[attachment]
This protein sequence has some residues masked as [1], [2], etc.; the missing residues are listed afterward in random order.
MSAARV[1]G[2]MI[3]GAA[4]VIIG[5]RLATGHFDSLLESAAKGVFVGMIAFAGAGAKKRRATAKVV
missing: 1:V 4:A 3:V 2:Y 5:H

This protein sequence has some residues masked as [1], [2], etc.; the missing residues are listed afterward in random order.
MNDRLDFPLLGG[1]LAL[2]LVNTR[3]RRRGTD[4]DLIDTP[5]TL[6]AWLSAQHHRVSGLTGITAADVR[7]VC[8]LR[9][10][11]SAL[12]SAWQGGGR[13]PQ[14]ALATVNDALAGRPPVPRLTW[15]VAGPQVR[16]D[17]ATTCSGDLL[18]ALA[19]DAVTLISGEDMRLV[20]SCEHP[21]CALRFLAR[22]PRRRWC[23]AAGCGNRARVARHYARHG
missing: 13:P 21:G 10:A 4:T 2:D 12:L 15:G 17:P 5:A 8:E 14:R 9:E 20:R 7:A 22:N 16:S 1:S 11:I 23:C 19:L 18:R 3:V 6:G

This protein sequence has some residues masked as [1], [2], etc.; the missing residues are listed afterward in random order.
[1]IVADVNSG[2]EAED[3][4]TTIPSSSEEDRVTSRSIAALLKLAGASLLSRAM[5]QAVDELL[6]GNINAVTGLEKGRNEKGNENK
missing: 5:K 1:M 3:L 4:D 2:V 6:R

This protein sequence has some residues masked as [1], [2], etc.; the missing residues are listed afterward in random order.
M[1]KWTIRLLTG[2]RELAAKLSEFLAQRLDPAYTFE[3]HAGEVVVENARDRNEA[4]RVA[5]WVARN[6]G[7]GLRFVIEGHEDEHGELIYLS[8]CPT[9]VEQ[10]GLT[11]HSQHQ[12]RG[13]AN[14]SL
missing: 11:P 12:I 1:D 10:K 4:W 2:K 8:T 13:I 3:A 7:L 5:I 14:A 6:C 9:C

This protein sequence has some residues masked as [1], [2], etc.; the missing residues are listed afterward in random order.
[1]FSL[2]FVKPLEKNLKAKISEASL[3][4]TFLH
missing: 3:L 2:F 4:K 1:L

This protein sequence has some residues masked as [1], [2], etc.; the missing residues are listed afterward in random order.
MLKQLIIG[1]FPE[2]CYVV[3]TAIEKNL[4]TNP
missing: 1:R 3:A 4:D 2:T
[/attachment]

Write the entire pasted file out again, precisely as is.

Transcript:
This protein sequence has some residues masked as [1], [2], etc.; the missing residues are listed afterward in random order.
MSAARV[1]G[2]MI[3]GAA[4]VIIG[5]RLATGHFDSLLESAAKGVFVGMIAFAGAGAKKRRATAKVV
missing: 1:V 4:A 3:V 2:Y 5:H

This protein sequence has some residues masked as [1], [2], etc.; the missing residues are listed afterward in random order.
MNDRLDFPLLGG[1]LAL[2]LVNTR[3]RRRGTD[4]DLIDTP[5]TL[6]AWLSAQHHRVSGLTGITAADVR[7]VC[8]LR[9][10][11]SAL[12]SAWQGGGR[13]PQ[14]ALATVNDALAGRPPVPRLTW[15]VAGPQVR[16]D[17]ATTCSGDLL[18]ALA[19]DAVTLISGEDMRLV[20]SCEHP[21]CALRFLAR[22]PRRRWC[23]AAGCGNRARVARHYARHG
missing: 13:P 21:G 10:A 4:T 2:D 12:L 15:G 17:P 5:A 8:E 14:R 9:E 20:R 7:A 22:N 16:S 1:S 11:I 23:C 19:L 18:R 3:V 6:G

This protein sequence has some residues masked as [1], [2], etc.; the missing residues are listed afterward in random order.
[1]IVADVNSG[2]EAED[3][4]TTIPSSSEEDRVTSRSIAALLKLAGASLLSRAM[5]QAVDELL[6]GNINAVTGLEKGRNEKGNENK
missing: 5:K 1:M 3:L 4:D 2:V 6:R

This protein sequence has some residues masked as [1], [2], etc.; the missing residues are listed afterward in random order.
M[1]KWTIRLLTG[2]RELAAKLSEFLAQRLDPAYTFE[3]HAGEVVVENARDRNEA[4]RVA[5]WVARN[6]G[7]GLRFVIEGHEDEHGELIYLS[8]CPT[9]VEQ[10]GLT[11]HSQHQ[12]RG[13]AN[14]SL
missing: 11:P 12:I 1:D 10:K 4:W 2:K 8:T 13:I 3:A 7:L 5:I 14:A 6:C 9:C

This protein sequence has some residues masked as [1], [2], etc.; the missing residues are listed afterward in random order.
[1]FSL[2]FVKPLEKNLKAKISEASL[3][4]TFLH
missing: 3:L 2:F 4:K 1:L

This protein sequence has some residues masked as [1], [2], etc.; the missing residues are listed afterward in random order.
MLKQLIIG[1]FPE[2]CYVV[3]TAIEKNL[4]TNP
missing: 1:R 3:A 4:D 2:T